As a women-led peace organization, we question your engagement with the official representatives from the Islamic Republic of Iran, one of the militaristic countries in the
region. According to the International Institute for Strategic Studies (IISS), “No state has been as active or as effective as Iran in regional conflicts in modern times. The total cost to the Iranian economy of its activities in Syria, Iraq, and Yemen is $16bn (£12bn).” Of course, Lebanese Hezbollah receives $700m annually from Iran. Most recently, on April 25, 2022, the report of the Stockholm International Peace Research Institute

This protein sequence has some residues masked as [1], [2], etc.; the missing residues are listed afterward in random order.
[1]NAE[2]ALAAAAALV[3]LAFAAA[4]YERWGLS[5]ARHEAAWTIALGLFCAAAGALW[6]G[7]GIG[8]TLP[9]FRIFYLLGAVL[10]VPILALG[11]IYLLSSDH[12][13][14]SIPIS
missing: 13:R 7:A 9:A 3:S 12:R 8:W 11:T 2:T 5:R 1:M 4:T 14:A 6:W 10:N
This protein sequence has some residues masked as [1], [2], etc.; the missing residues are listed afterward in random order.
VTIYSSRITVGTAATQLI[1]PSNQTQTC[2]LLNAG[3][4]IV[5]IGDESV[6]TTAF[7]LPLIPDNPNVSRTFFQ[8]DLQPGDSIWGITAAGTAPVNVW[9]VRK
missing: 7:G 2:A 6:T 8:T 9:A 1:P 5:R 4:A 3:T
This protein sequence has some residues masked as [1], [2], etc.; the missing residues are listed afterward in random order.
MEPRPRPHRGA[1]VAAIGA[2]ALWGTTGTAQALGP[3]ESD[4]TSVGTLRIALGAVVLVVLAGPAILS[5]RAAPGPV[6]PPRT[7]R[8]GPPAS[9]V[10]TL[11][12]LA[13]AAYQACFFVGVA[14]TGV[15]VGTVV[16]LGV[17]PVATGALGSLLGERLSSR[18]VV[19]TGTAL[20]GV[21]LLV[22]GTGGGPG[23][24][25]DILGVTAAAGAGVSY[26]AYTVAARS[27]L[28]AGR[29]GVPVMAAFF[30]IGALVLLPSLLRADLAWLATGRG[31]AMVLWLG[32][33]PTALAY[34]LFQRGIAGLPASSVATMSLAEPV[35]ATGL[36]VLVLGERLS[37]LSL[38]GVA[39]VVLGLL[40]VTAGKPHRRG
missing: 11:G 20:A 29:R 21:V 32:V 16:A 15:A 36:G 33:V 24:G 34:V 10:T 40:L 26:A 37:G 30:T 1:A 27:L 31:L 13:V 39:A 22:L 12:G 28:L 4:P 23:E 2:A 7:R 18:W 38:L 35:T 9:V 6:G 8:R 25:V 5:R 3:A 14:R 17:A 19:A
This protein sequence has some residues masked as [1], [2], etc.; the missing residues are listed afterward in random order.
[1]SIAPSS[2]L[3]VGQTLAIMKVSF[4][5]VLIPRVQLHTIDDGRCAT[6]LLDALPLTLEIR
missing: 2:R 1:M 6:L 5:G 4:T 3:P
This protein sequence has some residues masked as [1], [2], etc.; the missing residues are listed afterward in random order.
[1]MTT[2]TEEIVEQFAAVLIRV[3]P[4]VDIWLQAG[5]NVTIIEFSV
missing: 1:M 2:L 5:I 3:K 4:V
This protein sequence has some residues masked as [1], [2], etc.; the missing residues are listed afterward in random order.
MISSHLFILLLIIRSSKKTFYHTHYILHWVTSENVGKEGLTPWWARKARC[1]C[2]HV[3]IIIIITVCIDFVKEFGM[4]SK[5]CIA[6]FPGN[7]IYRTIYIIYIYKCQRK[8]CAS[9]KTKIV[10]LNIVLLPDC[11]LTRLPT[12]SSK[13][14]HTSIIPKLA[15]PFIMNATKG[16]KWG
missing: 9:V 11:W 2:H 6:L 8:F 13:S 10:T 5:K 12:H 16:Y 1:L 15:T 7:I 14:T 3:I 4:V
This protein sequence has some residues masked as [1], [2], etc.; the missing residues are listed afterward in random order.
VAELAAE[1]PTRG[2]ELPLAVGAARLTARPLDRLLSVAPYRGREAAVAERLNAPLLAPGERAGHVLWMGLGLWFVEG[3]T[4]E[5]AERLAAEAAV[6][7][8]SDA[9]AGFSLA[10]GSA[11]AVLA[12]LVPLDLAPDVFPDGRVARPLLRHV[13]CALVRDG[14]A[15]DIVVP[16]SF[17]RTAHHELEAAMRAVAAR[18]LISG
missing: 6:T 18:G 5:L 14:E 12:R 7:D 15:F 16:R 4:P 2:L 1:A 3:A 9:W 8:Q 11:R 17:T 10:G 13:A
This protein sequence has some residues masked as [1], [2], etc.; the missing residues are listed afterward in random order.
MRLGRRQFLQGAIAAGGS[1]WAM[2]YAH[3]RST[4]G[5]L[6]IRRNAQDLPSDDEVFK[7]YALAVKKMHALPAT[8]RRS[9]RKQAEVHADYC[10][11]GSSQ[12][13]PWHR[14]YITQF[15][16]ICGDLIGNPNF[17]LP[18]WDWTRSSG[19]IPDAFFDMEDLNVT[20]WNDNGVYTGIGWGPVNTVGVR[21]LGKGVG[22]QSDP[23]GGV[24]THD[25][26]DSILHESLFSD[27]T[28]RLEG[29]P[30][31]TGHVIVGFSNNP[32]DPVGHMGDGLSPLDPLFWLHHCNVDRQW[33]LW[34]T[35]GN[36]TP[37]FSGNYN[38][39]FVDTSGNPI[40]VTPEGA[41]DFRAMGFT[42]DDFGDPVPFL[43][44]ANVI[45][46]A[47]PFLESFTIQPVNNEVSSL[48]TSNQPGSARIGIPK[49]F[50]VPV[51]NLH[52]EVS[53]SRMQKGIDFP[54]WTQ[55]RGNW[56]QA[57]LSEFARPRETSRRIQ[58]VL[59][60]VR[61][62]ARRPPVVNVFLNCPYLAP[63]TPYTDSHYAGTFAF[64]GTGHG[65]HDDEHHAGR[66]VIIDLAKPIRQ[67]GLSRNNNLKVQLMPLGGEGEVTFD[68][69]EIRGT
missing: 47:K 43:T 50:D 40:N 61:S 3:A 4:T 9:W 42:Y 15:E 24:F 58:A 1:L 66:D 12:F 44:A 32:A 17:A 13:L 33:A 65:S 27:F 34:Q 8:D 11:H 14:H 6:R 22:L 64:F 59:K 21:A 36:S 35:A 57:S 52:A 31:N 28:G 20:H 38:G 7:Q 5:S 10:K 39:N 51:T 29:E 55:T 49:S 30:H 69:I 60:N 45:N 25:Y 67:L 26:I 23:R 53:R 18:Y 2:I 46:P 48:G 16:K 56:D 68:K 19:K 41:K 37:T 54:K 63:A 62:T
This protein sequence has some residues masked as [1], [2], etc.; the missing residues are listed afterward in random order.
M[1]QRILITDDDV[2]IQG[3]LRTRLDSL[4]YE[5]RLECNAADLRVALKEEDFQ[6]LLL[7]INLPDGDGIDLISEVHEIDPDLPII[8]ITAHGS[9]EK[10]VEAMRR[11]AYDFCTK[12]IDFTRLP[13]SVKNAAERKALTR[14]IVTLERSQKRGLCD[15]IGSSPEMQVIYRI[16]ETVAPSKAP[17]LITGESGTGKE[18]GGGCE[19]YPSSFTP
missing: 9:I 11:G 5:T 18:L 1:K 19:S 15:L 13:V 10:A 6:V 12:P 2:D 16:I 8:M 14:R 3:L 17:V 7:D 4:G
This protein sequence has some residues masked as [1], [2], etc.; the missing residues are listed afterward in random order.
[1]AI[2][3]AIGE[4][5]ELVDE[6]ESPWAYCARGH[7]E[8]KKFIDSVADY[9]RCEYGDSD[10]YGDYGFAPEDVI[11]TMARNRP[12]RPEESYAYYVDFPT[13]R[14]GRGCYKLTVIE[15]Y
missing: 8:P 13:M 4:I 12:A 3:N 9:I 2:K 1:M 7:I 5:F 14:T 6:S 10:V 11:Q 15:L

noted, “In 2021 Iran’s military budget increased for the first time in four years, to $24.6 billion. Funding for the Islamic Revolutionary Guard Corps continued to grow in 2021—
by 14 percent compared with 2020—and accounted for 34 percent of Iran’s total military spending.”
As Code Pink’s goal is “redirect(ing) our tax dollars into healthcare, education, green jobs, and other life-affirming programs.” We, as Iranian-born gender equality activists
and feminists, share the same feelings. We would rather the military budget of Iran be divested from Iran’s active engagement in regional conflicts and be invested in social and economic support of the economically marginalized communities of people